At first I thought the small battalion of golden crusted treats were empanadas, but then I remembered I was in an Italian bakery. Then again this Italian bakery, Russo’s, also sells Irish soda bread. I soon found out that cassatine ($2.20) are Sicilian and delicious. The puffy crecent shaped pastry had a lovely fried dough crust filled with ricotta cream. It was denser, but less sweet than a certain more familiar tubular Italian pastry and quite lovely with a cup of coffee. As I was leaving I discovered that the gal seated at a table taking five is from father’s hometown, Castellamare del Golfo. Ma che fortuna!
Russo Bakery, 61-04 Grand Ave., Maspeth, 718-894-4919
Bo kho, beef braised in Coffeed beer with Brooklyn Grange baby carrots.
On a dark, drizzly winter’s night I took the bus to a bleak stretch of Metropolitan Avenue in Ridgewood to meet my friend Max Falkowitz for dinner at Bún-ker then a new Vietnamese spot in a neighborhood better known for junkyards than Southeast Asian fare. I got lost, really lost, cursing in the freezing rain lost.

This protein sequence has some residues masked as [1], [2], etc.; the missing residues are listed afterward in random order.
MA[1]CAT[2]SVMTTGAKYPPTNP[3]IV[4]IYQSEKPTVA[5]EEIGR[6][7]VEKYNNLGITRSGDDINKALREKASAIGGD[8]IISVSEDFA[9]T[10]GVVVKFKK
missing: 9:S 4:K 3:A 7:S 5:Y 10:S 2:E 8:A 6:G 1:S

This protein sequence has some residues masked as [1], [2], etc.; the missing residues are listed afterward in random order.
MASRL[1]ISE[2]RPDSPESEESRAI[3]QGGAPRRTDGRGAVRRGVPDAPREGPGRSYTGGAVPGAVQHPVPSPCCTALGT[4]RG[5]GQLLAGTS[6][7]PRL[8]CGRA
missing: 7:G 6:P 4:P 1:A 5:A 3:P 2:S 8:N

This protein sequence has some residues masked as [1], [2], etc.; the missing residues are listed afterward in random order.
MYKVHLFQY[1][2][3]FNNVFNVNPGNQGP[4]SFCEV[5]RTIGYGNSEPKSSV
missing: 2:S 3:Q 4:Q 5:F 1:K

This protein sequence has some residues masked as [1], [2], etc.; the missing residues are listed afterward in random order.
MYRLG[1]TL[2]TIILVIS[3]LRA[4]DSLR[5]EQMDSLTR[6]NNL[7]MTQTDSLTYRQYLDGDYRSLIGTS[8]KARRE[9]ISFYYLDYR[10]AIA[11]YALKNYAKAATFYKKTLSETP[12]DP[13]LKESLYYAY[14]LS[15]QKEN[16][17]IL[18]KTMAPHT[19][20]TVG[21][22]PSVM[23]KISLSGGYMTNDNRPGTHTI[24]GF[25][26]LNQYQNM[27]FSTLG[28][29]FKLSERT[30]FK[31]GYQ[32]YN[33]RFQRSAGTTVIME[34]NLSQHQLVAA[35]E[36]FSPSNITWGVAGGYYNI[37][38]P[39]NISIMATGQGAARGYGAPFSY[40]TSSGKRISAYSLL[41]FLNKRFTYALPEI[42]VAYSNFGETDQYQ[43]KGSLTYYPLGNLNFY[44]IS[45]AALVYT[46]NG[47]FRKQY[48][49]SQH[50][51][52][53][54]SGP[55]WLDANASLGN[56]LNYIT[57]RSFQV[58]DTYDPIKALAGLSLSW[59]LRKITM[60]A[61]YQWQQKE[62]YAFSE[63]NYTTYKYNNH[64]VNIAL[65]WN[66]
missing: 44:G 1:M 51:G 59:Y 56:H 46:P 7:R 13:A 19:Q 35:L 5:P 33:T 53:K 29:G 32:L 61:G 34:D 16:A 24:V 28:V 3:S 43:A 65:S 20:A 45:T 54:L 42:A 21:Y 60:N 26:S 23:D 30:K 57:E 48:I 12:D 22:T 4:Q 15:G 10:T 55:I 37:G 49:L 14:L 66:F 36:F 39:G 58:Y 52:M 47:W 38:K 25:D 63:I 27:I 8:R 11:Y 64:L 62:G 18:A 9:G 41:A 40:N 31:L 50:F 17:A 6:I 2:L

“Man, I don’t know where this damn place is!”, I bellowed to Max. “Look, just start without me.” Eventually I made it to the funky little dining room. At the time I found the food to be good, but not great. I am of course fully aware that perhaps my opinion was skewed by my blowing a gasket in an attempt to find the joint. (more…)
Maspeth’s most decadent veal ravioli sings with the flavors of sage and speck.
My buddy Josh Ozersky likes to say I’ve forsaken my Italian heritage to eat weird Chinese food in dodgy Flushing basements. He’s only partially right. I grew up in a home where soy sauce and hoisin were as common as Sunday gravy and the hunk of Pecorino we called “grating cheese.” Now and then I am turned on to a dish that makes me proud of my Italian heritage. Most recently it was the pasta—specifically the ravioli di vitello burro, salvia e speck ($13.95)—at the newish Osteria Italiana in Maspeth, a neighborhood that’s more Polish than Italian. Of all people it was my adopted Jewish mother, Times Ledger food critic Suzanne Parker, who turned me on to this lovely dish. Perfectly al dente triangles are filled with veal and sauced with butter and sage. Salty, smoky bits of speck top it all off. Buttery and decadent, it’s nothing like my Italian mother’s pillowy red sauce ravioli, but every bit as good.